Sai Pratyusha T interned at Wipro Infotech, and shares how she ended up being top intern at for the year-2014. Sai Pratyusha is an MBA student at TA Pai Management Institute. Read on to explore her internship story here.
“Success is not an accident” – Tommy Newberry
It was the last day of my internship at Wipro, Bangalore. My internship was over, work completed, reports submitted, presentation made and goodbyes said. Yet there was one last event, the “Grand Finale” round – all the interns, managers and bosses were gathered, and I waited. So, as I sat there in total silence and waited, the clock ticked away very slowly. I was nervous, restless and excited at the same time. I contemplated the last few weeks; how my internship started, and everything that happened towards why I was in this hall, waiting.
It was April 7th, 2014. I reached Wipro, Bangalore, Sarjapur office. I had decided to be there earlier than the scheduled time, only to see that there was already a queue, with interns, waiting for the registration process. I realized then that the competition had already begun. Every intern there may have had a different set of expectations from the internship, but our goal was one – to succeed. There was a two-day induction process; we interns were briefed about Wipro’s history, practices, culture, business lines and policies. I met and spoke to other interns. Many were from premier institutes. It felt like we each represented our university, there was a sense of competition, we all wanted showcase what our university had taught us. This was our shot at applying the principles we learned. It was the time to be an MBA in practice.
It was day one at work and the most shocking part to me was just how lively the workplace was. I come from a computer science background and I’ve been used to programmers coding away in silence. It took me a while to realize that I was no longer a programmer, but I am an MBA surrounded by experienced sales and marketing professionals.
I was assigned to work on a project that involved a transformation of traditional Canteen Management System (CMS). I was to completely rethink the age-old CMS with state-of-the-art automation technology. This was where my computer science background and what I learnt over my B-school came together. I started with background research on traditional CMS, categorized an elaborate list of challenges and inefficiencies in the system. I went deeper and conducted surveys to identify end-user behavior, requirements and satisfaction levels. In parallel, I studied market conditions, trends and consumer perceptions on implementation of CMS practices in hospitals, office buildings and institutes. The findings and analysis showed that there was enormous potential for implementing automation in CMS and that many business-to-business platforms were ready to embrace the transition of moving from manual system to an automated system. With the potential there, the key challenge was to design the system such that it was economical, feasible and most importantly convincing. I laid out a detailed proposal with design for implementing an automated CMS, considering cutting edge technology such as user-friendly touch environments, biometrics and mobile integration.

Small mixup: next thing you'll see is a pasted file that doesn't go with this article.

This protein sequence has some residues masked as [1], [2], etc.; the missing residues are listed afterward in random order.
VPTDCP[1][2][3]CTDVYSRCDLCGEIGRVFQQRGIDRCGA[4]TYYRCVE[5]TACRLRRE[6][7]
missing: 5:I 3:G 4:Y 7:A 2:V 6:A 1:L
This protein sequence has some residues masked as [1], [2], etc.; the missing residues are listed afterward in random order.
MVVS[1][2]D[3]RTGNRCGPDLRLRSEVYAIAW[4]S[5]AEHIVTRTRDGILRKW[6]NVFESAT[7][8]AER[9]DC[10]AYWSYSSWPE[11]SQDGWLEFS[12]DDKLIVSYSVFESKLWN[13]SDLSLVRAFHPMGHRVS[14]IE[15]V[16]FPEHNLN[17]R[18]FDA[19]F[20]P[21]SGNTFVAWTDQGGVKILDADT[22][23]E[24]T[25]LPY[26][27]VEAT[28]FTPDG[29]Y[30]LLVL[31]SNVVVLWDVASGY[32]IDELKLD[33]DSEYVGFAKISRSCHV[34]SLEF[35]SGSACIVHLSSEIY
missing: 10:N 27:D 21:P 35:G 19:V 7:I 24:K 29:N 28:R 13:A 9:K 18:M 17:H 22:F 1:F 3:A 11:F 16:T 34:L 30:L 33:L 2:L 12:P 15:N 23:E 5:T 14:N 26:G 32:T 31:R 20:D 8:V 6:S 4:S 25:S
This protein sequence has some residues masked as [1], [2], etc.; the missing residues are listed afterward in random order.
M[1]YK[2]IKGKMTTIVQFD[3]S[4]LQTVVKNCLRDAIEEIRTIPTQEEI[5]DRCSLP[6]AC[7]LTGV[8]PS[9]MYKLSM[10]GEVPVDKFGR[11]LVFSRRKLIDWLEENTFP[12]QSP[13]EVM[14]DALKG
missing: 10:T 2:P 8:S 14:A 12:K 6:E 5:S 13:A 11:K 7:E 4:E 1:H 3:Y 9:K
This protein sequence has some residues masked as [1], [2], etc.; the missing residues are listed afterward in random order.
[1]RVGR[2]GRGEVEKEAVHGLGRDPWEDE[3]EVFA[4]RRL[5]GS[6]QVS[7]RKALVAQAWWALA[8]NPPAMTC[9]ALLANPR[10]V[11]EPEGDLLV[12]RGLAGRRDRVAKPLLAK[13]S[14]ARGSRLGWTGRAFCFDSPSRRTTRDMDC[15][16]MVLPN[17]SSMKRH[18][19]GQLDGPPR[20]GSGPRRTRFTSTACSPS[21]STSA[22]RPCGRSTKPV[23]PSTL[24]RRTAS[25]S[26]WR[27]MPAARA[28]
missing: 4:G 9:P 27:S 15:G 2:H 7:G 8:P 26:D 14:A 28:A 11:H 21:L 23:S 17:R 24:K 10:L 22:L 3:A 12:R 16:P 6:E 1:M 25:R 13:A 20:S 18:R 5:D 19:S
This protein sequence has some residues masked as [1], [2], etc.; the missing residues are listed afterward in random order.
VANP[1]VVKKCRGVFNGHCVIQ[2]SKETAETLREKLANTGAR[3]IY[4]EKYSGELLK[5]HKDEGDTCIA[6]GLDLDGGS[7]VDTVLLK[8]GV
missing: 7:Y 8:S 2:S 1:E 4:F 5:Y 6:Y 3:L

After a month of research and design, I started on-field activity to generate leads. Soon after entering into the field, I learnt that B2B lead generation strategy was no closer to B2C lead generation strategy. My initial strategy in converting leads didn’t go as anticipated. As I approached the potential buyers, they were skeptical in investing in the new technology. Despite trying for hours over the first five days, I couldn’t convert even a single lead. However, I learnt from my experience that each customer who turned me down, also taught me something substantial. It was either their culture, reluctance toward new technology or knowledge over it or the initial cost and so on. Regardless, I learnt from my interactions and it was hard work. Over the course of days, I modified my strategy, worked hard, met customers first hand, travelled under the hot Bangalore sun, and I started converting leads. Every lead I converted was business for Wipro, a personal milestone and a pocket sized success story.
At the near end of my two-month internship, I finally wrote a report recording my work, submitted it, and presented my findings, research and potential to unit heads and the HR. Much to my surprise, I received a call from the HR stating that my project was ranked among top ten and confirmed my eligibility for the much coveted ‘Grand Finale’ round of Wipro Internship 2014. I soon found myself presenting my work in front of the top leaders at Wipro and other interns from premier institutes. And that brings us back to the hall where I was waiting.
At long last, there it was, my wait was over, they called my name, and I was awarded the “Top intern award” at Wipro for the year 2014. There I was, at the podium, proud of myself, receiving the award, a recognition, and a reassurance that great things are yet to come. Now it’s time to go back to my B-school, business and exams as usual, and time to finish what I started.
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